It is important to develop and improve relations among team members, and consider feelings as data, said Vishwanath Joshi.
He said that a Chief Executive Officer was also a Chief Experience Officer, willing to provide great experiences to his people. “Trust is a key driver, a mere pat on the back is not enough,” he said, recalling an incident in which he was talking to a person whose boss patted him on the back and said he had done a great job. When Mr. Joshi congratulated the person, the latter said he suspected what was coming, indicating that the pat on the back was a precursor to a heavy workload. This he said showed how the development of trust was essential between the manager and the junior.
He said that people were asking for credibility, respect, fairness, pride, and camaraderie at the workplace. It is time that line manager learned how to manage people and not just projects.
Mr. Joshi cited several examples of experiments done by organizations to provide employees a unique experience, which went into making it a great place to work. Like having a “no mail day” every week to encourage face-to-face discussions; involving families of employees in ‘Hum Saath Hein’ gatherings; one-to-one talks called ‘Aur Sunao’ in which employees are encouraged to talk and not just listen to the senior; and a bank’s ‘8 is too late’ initiative to make the staff (which worked after office hours) to finish early.
He emphasized the need to build a culture of performance, collaborative work environment, and improve customer experience.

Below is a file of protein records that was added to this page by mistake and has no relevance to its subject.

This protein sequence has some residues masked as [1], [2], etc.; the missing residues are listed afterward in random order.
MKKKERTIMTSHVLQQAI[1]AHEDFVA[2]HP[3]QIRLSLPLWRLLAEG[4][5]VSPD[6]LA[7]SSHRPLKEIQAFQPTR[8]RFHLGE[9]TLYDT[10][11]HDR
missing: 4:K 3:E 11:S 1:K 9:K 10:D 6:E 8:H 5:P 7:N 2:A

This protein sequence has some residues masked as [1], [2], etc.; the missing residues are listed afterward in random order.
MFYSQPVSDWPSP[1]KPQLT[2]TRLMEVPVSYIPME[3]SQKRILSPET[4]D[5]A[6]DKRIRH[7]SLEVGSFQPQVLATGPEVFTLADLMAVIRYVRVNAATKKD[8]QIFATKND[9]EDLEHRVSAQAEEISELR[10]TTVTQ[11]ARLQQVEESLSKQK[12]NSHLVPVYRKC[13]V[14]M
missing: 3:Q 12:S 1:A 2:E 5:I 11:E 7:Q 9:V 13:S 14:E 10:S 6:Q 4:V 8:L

Focus on Behavioral Aspects
— Mandaar Pande, global practice head, WIPRO
Citing behavioral aspects of project management to be as important as its technical aspects, Mandaar Pande said that the most important aspect was the behavioral mindset of the project manager. He emphasized on having a digital mindset for project managers, and defined digital mindset characteristics as design thinking and learning agility.
“The factors influencing today’s business landscape are globalization, flatter/leaner organizations, technology, innovation, restructuring, and market disruptions,” he said, urging project managers to be keep pace with the fast changingworld.
Citing several examples, including Uber, Alibaba, and Google, he pointed out that Uber was operating the largest taxi service without owning one; Alibaba was the world’s most valuable retailer without inventory; and Google was the largest software vendor without writing it. He said that going digital had become a lifestyle and had not remained just technology.